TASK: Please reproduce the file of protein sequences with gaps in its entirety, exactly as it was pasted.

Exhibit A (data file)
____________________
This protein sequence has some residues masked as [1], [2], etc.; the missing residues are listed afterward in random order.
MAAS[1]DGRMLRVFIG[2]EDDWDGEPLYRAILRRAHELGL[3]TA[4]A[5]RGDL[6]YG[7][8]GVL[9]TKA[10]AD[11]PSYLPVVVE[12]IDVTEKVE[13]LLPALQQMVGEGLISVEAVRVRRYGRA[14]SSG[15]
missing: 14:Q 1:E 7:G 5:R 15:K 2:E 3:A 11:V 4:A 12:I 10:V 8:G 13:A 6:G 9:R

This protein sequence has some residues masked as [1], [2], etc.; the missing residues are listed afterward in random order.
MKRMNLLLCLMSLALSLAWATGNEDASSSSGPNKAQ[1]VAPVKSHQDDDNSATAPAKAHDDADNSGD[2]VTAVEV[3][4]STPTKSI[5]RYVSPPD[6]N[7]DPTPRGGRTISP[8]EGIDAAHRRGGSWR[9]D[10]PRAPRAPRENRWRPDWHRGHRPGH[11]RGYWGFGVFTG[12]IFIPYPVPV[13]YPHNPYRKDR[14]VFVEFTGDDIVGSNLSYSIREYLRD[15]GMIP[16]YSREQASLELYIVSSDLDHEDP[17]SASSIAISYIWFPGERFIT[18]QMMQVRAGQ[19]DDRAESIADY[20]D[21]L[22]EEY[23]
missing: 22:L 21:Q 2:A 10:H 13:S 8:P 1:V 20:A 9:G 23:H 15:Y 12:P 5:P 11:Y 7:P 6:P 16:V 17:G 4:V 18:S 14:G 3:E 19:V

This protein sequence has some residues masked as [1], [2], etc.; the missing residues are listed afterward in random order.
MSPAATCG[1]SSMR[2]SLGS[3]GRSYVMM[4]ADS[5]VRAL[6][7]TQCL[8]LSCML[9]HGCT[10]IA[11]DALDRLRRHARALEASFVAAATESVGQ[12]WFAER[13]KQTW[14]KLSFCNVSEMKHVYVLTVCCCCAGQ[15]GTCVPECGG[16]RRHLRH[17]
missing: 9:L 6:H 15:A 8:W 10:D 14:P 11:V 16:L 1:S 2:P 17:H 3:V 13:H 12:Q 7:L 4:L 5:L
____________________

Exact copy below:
This protein sequence has some residues masked as [1], [2], etc.; the missing residues are listed afterward in random order.
MAAS[1]DGRMLRVFIG[2]EDDWDGEPLYRAILRRAHELGL[3]TA[4]A[5]RGDL[6]YG[7][8]GVL[9]TKA[10]AD[11]PSYLPVVVE[12]IDVTEKVE[13]LLPALQQMVGEGLISVEAVRVRRYGRA[14]SSG[15]
missing: 14:Q 1:E 7:G 5:R 15:K 2:E 3:A 11:V 4:A 12:I 10:V 8:G 13:A 6:G 9:R

This protein sequence has some residues masked as [1], [2], etc.; the missing residues are listed afterward in random order.
MKRMNLLLCLMSLALSLAWATGNEDASSSSGPNKAQ[1]VAPVKSHQDDDNSATAPAKAHDDADNSGD[2]VTAVEV[3][4]STPTKSI[5]RYVSPPD[6]N[7]DPTPRGGRTISP[8]EGIDAAHRRGGSWR[9]D[10]PRAPRAPRENRWRPDWHRGHRPGH[11]RGYWGFGVFTG[12]IFIPYPVPV[13]YPHNPYRKDR[14]VFVEFTGDDIVGSNLSYSIREYLRD[15]GMIP[16]YSREQASLELYIVSSDLDHEDP[17]SASSIAISYIWFPGERFIT[18]QMMQVRAGQ[19]DDRAESIADY[20]D[21]L[22]EEY[23]
missing: 22:L 21:Q 2:A 10:H 13:S 8:P 1:V 20:A 9:G 23:H 15:Y 12:P 5:P 11:Y 7:P 6:P 16:V 17:G 4:V 18:S 14:G 3:E 19:V

This protein sequence has some residues masked as [1], [2], etc.; the missing residues are listed afterward in random order.
MSPAATCG[1]SSMR[2]SLGS[3]GRSYVMM[4]ADS[5]VRAL[6][7]TQCL[8]LSCML[9]HGCT[10]IA[11]DALDRLRRHARALEASFVAAATESVGQ[12]WFAER[13]KQTW[14]KLSFCNVSEMKHVYVLTVCCCCAGQ[15]GTCVPECGG[16]RRHLRH[17]
missing: 9:L 6:H 15:A 8:W 10:D 14:P 11:V 16:L 1:S 2:P 17:H 3:V 13:H 12:Q 7:L 4:L 5:L